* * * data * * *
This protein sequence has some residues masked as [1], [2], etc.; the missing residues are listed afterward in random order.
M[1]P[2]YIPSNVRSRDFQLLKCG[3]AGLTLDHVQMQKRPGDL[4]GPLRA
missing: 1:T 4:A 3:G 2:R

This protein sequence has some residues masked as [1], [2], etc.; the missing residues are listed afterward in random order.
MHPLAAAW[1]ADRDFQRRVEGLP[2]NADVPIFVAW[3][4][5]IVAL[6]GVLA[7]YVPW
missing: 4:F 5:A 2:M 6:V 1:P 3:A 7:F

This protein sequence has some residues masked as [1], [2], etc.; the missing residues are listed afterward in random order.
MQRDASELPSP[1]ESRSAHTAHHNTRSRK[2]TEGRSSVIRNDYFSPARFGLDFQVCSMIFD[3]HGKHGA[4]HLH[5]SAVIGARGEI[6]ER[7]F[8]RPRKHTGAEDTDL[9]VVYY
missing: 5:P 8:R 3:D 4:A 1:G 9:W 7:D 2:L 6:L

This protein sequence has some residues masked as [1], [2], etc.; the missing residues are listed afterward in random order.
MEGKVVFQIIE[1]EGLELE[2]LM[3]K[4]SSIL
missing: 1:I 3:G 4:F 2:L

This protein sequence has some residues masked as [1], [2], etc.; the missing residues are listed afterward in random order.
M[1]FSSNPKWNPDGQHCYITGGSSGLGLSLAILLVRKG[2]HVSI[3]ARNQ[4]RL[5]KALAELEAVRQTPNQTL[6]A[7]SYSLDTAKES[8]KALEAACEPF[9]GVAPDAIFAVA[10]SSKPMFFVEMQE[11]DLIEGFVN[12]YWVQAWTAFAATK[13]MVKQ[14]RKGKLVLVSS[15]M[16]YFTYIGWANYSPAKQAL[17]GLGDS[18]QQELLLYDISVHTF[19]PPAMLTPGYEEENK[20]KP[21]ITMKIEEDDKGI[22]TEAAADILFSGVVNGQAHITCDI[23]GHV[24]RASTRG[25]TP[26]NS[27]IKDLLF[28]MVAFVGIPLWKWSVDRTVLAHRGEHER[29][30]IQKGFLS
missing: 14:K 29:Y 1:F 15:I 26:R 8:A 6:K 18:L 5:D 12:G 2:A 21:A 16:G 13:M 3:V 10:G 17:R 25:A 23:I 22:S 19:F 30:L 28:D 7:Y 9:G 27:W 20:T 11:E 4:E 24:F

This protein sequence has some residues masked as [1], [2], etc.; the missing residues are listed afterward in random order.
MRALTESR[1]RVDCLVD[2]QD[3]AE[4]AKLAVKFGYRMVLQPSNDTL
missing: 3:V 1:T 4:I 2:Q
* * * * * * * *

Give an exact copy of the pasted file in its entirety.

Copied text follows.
This protein sequence has some residues masked as [1], [2], etc.; the missing residues are listed afterward in random order.
M[1]P[2]YIPSNVRSRDFQLLKCG[3]AGLTLDHVQMQKRPGDL[4]GPLRA
missing: 1:T 4:A 3:G 2:R

This protein sequence has some residues masked as [1], [2], etc.; the missing residues are listed afterward in random order.
MHPLAAAW[1]ADRDFQRRVEGLP[2]NADVPIFVAW[3][4][5]IVAL[6]GVLA[7]YVPW
missing: 4:F 5:A 2:M 6:V 1:P 3:A 7:F

This protein sequence has some residues masked as [1], [2], etc.; the missing residues are listed afterward in random order.
MQRDASELPSP[1]ESRSAHTAHHNTRSRK[2]TEGRSSVIRNDYFSPARFGLDFQVCSMIFD[3]HGKHGA[4]HLH[5]SAVIGARGEI[6]ER[7]F[8]RPRKHTGAEDTDL[9]VVYY
missing: 5:P 8:R 3:D 4:A 1:G 9:W 7:D 2:L 6:L

This protein sequence has some residues masked as [1], [2], etc.; the missing residues are listed afterward in random order.
MEGKVVFQIIE[1]EGLELE[2]LM[3]K[4]SSIL
missing: 1:I 3:G 4:F 2:L

This protein sequence has some residues masked as [1], [2], etc.; the missing residues are listed afterward in random order.
M[1]FSSNPKWNPDGQHCYITGGSSGLGLSLAILLVRKG[2]HVSI[3]ARNQ[4]RL[5]KALAELEAVRQTPNQTL[6]A[7]SYSLDTAKES[8]KALEAACEPF[9]GVAPDAIFAVA[10]SSKPMFFVEMQE[11]DLIEGFVN[12]YWVQAWTAFAATK[13]MVKQ[14]RKGKLVLVSS[15]M[16]YFTYIGWANYSPAKQAL[17]GLGDS[18]QQELLLYDISVHTF[19]PPAMLTPGYEEENK[20]KP[21]ITMKIEEDDKGI[22]TEAAADILFSGVVNGQAHITCDI[23]GHV[24]RASTRG[25]TP[26]NS[27]IKDLLF[28]MVAFVGIPLWKWSVDRTVLAHRGEHER[29][30]IQKGFLS
missing: 14:K 29:Y 1:F 15:I 26:R 8:A 6:K 18:L 5:D 12:G 2:A 21:A 16:G 13:M 3:V 10:G 17:R 25:A 23:I 22:S 19:F 30:L 28:D 7:Y 9:G 27:W 20:T 11:E 4:E 24:F

This protein sequence has some residues masked as [1], [2], etc.; the missing residues are listed afterward in random order.
MRALTESR[1]RVDCLVD[2]QD[3]AE[4]AKLAVKFGYRMVLQPSNDTL
missing: 3:V 1:T 4:I 2:Q